-: (binary, e.g. two operand) subtraction

/: division

-: unary minus

==: equality comparison

!=: inequality comparison

<: less than

>: greater than

<=: less than or equal to

>=: greater than or equal to

!: logical negation

|: bitwise OR

&: bitwise AND

^: bitwise XOR

<<: bitwise left-shift

>>: bitwise right-shift

Operator overloading

It is possible to define your own operators such as +, - etc... for your own structure types.

This is done by defining a function such as op_add. For example:

struct s { float x, float y } # Define a structure

def op_add(s a, s b) : s(a.x + b.x, a.y + b.y) # Define addition operator for structure.

s(1, 2) + s(3, 4) # You can now use the '+' operator to add your structures.

The operators that can be overloaded are:

+: def op_add(S a, S b) S

*: def op_add(S a, S b) S

-: def op_sub(S a, S b) S

/: def op_div(S a, S b) S

-: def op_unary_minus(S a) S

==: def op_eq(S a, S b) S

!=: def op_neq(S a, S b) S

<: def op_lt(S a, S b) S

>: def op_gt(S a, S b) S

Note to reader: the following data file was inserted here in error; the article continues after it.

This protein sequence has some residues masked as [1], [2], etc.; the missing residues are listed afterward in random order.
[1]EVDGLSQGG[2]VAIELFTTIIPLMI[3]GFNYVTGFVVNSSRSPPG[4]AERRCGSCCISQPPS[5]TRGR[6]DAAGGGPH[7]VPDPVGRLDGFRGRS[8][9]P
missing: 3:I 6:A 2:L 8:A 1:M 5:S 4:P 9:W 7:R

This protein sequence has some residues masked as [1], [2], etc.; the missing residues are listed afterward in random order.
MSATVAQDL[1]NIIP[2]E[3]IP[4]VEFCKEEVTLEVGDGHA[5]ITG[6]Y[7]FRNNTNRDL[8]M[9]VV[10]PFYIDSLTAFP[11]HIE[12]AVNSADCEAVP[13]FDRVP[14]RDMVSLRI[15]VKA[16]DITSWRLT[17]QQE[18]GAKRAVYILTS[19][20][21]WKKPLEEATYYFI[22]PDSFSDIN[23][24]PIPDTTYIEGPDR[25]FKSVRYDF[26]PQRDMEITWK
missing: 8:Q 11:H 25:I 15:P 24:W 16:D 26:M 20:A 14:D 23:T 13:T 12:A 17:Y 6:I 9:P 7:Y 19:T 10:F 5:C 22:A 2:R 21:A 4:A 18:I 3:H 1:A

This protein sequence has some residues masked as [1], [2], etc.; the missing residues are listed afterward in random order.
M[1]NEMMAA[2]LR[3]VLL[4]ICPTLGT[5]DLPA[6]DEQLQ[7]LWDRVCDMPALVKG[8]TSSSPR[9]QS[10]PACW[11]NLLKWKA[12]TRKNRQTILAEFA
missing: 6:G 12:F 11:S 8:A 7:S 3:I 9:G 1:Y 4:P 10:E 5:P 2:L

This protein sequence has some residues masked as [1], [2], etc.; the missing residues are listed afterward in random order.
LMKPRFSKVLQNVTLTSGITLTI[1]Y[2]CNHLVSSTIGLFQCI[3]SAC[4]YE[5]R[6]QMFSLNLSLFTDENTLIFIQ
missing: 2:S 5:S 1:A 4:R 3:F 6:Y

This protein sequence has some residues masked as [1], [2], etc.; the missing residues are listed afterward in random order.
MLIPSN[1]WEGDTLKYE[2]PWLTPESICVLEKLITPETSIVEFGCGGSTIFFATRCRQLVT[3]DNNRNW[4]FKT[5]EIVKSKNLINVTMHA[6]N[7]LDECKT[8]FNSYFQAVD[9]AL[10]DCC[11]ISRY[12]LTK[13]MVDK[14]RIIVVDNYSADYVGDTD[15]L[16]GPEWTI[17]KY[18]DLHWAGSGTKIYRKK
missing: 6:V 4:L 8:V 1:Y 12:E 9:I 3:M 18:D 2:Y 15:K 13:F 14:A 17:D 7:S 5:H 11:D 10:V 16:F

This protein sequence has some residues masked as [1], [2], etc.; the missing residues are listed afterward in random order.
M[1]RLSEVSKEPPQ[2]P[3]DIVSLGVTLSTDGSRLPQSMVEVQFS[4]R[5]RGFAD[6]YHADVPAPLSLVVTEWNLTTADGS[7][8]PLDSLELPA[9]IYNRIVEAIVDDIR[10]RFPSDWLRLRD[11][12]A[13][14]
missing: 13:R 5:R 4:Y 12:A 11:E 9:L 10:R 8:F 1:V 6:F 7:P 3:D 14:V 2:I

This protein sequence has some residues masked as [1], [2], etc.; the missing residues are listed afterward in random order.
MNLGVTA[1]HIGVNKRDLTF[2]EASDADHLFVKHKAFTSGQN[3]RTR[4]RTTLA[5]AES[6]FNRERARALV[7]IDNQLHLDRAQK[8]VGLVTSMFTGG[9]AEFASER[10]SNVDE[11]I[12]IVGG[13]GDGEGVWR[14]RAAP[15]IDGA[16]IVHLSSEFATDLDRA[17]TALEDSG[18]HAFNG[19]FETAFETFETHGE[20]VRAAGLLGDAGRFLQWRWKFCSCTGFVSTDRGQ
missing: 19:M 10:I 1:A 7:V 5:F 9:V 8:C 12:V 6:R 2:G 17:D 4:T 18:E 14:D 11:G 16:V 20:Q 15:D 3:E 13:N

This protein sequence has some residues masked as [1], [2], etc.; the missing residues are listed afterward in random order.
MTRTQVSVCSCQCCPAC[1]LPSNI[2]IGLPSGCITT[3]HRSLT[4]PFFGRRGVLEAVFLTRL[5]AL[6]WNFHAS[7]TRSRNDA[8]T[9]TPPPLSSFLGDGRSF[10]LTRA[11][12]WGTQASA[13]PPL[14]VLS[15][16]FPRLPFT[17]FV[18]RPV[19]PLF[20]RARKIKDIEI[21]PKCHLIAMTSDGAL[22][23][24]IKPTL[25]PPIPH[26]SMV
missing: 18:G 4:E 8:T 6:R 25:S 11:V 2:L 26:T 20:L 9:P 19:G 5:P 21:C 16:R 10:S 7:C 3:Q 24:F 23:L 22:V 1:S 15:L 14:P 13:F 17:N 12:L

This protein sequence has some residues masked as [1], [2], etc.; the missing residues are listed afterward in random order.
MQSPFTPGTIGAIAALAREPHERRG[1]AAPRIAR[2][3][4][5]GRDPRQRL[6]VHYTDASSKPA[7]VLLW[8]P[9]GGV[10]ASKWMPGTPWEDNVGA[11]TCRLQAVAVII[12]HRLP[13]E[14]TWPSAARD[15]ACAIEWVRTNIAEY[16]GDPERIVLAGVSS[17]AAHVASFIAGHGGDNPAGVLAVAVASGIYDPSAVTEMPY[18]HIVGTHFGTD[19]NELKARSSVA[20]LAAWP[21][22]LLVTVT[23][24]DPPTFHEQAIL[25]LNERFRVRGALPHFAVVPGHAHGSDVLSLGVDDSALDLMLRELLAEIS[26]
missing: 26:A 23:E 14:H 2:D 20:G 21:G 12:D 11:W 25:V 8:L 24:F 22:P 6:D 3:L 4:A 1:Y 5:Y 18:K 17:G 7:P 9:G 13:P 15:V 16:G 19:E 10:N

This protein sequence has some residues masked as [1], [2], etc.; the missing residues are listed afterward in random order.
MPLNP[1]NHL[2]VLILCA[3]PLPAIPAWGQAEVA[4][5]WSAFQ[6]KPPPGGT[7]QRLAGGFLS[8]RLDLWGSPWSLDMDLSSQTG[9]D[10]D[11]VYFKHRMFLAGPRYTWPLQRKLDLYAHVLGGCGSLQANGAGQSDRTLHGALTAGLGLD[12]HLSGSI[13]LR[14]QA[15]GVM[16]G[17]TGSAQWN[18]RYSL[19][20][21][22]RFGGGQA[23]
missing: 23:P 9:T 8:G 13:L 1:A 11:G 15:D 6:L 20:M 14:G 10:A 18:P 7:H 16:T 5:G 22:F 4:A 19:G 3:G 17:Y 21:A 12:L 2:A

<=: def op_lte(S a, S b) S

>=: def op_gte(S a, S b) S


Built-in Functions

Maths Functions

These functions are mostly the same as in the C and C++ standard libraries. They never throw any kind of exception however, or set any kind of flag.

floor

float -> float, double -> double, vector<float, N> -> vector<float, N>, vector<double, N> -> vector<double, N>

ceil

float -> float, double -> double, vector<float, N> -> vector<float, N>, vector<double, N> -> vector<double, N>

sqrt

float -> float, double -> double, vector<float, N> -> vector<float, N>, vector<double, N> -> vector<double, N>

sin

float -> float, double -> double, vector<float, N> -> vector<float, N>, vector<double, N> -> vector<double, N>

cos

float -> float, double -> double, vector<float, N> -> vector<float, N>, vector<double, N> -> vector<double, N>